Still, i just can't figure out how the filmakers did it. Every time we see the trick closet in the sala (in both season 1 and season 2), it's obvious that it's the same closet when seen from the sala and when seen from inside the passage, so it's not like they used two different sets. However, what was "inside of the sala entrance" in season 1 now is just some middle floor between Diego's bedroom and the new "inside of the sala entrance". Like I said in a previous comment (where I misspelled his name), I feel the producers pulled a Penrose stairs paradox, except that we are talking about a real place (the set used for filming) instead of mere drawings where you can easily fool the observer.

Any ideas of how they did it? It still boggles my mind.

Joseph Gilbert Thompson said...

then you wasted your time and money because the new-improved Marvel Universe is total shit

CalvinPitt said...

Anonymous: I can't speak to any actual technical thing they did, but I was trying to figure out the stairs aspect, and this is what I came up with:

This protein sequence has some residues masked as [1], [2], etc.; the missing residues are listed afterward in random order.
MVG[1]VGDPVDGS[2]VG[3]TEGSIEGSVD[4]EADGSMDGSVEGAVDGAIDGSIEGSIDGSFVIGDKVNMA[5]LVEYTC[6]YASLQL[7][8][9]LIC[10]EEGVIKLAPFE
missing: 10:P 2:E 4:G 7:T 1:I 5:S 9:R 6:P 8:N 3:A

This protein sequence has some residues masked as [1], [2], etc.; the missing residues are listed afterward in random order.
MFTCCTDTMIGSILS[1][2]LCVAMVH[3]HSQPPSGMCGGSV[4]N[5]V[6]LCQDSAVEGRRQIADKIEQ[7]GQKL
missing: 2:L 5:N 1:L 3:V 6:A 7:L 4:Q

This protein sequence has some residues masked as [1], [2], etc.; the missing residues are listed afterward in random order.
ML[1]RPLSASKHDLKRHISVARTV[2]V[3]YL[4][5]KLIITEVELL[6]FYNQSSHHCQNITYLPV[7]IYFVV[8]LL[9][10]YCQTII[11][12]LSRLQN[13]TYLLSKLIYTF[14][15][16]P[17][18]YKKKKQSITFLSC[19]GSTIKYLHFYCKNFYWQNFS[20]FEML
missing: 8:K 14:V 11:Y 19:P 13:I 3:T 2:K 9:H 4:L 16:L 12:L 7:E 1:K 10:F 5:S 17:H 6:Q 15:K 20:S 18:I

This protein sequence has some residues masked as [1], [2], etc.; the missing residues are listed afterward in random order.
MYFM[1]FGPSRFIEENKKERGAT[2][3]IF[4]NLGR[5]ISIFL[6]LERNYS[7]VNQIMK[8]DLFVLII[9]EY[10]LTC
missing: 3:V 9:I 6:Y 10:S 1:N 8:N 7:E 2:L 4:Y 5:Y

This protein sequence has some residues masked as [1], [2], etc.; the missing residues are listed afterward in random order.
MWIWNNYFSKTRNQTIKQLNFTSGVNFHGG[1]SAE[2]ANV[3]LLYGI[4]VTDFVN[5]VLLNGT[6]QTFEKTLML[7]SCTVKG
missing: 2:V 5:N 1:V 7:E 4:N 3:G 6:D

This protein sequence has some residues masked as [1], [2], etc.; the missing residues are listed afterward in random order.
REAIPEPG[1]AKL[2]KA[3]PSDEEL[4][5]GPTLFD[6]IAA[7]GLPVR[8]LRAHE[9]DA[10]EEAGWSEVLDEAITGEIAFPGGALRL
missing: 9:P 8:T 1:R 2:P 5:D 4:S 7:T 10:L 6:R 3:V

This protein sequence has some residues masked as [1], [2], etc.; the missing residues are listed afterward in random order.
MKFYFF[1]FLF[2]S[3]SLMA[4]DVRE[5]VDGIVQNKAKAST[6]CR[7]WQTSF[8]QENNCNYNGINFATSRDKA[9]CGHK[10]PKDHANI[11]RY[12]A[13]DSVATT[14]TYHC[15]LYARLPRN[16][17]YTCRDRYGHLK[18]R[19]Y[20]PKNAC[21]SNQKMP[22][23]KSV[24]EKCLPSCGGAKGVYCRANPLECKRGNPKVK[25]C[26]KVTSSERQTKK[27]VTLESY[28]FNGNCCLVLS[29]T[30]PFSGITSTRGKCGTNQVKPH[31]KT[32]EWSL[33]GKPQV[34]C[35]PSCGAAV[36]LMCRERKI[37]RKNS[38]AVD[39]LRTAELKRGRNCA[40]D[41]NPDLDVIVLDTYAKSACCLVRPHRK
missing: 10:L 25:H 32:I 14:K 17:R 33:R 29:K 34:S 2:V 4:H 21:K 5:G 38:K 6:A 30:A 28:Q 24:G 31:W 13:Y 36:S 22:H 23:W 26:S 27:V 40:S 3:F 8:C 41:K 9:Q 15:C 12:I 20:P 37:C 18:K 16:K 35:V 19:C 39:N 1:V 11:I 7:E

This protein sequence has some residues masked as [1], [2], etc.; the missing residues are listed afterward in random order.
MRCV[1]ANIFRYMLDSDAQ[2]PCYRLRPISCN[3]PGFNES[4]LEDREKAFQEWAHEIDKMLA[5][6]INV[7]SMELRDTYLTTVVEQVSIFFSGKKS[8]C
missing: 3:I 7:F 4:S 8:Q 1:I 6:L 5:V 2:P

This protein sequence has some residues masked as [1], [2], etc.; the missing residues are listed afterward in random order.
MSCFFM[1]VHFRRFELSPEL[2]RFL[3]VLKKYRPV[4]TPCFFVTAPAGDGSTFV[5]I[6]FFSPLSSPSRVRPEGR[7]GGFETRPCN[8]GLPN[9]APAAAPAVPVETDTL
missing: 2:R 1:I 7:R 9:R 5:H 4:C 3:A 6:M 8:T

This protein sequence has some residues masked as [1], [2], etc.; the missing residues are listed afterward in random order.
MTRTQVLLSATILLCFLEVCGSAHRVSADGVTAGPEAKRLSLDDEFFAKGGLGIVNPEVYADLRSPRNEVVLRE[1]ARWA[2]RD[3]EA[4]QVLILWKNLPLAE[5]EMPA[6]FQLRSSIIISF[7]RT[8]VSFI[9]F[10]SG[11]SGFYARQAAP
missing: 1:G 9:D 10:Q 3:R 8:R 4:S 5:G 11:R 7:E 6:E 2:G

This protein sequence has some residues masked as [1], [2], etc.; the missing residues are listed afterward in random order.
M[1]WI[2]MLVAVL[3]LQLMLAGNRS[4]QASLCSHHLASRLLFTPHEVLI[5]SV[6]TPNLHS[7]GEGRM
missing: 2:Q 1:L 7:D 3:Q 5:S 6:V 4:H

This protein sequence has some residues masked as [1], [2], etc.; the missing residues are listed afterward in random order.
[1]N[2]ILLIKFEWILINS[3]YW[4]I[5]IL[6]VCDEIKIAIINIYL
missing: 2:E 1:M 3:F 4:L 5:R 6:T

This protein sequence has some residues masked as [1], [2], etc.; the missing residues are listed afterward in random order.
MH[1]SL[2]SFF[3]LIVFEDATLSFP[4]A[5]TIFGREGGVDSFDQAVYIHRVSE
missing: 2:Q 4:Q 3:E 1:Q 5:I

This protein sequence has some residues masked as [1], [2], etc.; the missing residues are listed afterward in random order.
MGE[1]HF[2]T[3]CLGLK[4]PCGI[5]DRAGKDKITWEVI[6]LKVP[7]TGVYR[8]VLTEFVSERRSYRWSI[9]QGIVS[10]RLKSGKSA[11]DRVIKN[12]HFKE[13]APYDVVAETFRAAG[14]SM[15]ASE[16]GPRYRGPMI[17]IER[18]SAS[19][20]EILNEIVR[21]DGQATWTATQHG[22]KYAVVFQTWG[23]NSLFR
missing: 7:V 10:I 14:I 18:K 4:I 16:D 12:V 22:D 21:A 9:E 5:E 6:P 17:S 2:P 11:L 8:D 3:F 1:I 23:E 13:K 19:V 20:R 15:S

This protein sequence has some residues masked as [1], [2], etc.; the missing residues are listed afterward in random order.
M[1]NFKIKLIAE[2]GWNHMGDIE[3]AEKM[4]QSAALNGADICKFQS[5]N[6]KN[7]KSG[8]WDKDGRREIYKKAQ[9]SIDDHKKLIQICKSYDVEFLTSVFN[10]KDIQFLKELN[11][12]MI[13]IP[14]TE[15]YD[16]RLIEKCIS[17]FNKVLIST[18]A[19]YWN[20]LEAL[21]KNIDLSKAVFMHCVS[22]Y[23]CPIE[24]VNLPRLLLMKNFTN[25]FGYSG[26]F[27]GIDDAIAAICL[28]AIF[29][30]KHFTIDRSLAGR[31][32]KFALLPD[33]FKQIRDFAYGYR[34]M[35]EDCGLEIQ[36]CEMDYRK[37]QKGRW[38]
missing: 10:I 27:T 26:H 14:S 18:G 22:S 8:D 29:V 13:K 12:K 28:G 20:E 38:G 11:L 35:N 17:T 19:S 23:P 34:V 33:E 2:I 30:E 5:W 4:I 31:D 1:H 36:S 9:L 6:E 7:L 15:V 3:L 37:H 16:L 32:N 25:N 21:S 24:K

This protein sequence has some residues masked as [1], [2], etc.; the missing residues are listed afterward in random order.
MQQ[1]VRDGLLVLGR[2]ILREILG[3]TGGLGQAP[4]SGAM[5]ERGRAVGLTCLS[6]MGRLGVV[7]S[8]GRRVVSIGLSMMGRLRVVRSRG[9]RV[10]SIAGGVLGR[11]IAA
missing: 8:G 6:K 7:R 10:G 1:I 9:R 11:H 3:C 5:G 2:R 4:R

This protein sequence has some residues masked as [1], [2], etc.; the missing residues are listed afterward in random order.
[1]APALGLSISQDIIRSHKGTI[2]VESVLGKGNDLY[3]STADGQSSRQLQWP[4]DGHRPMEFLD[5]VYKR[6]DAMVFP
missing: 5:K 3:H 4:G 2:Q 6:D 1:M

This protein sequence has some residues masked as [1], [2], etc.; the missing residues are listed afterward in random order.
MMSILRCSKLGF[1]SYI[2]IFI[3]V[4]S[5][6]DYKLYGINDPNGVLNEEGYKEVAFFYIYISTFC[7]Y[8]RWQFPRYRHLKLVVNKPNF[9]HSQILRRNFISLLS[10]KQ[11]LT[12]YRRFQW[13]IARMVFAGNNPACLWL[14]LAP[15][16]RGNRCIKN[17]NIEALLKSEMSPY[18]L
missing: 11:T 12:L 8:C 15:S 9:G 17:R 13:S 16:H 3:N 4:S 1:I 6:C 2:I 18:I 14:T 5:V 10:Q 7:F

The sala and the library are at roughly the same elevation, right? From the sala you have to climb a few steps to the library door, but then you walk down ~5 steps to the main part of the library, so they're basically the same. The secret passage is on the back side of the rooms, and there's another door in the sala that leads back that way (the one Bernardo fled through when Basilio came calling in 2x30), presumably to the kitchen. The passage can't very well go right through that hallway, so it has to maneuver around it somehow, and so it goes under it. So to get from the sala to the library, the passage goes down, then up, giving the appearance the room is on some mysterious level between the sala and Diego's room, when it really isn't.

I can't do any better than that, I'm afraid.

Anonymous said...

Your explanation is clever, but it still don't clarify why Bernardo going from the sala up to Diiego's bedroom in 1x35 is so different then Bernardo going from Diego's bedroom down to the sala in 2x33. And the next episode will have some strange editing, with Zorro going two floors down to get to the sala from the library.

There was a website with some of the blueprints actually used to build the hacienda set, but it's hard to link it from a cell phone. I'm not very good at reading them, though.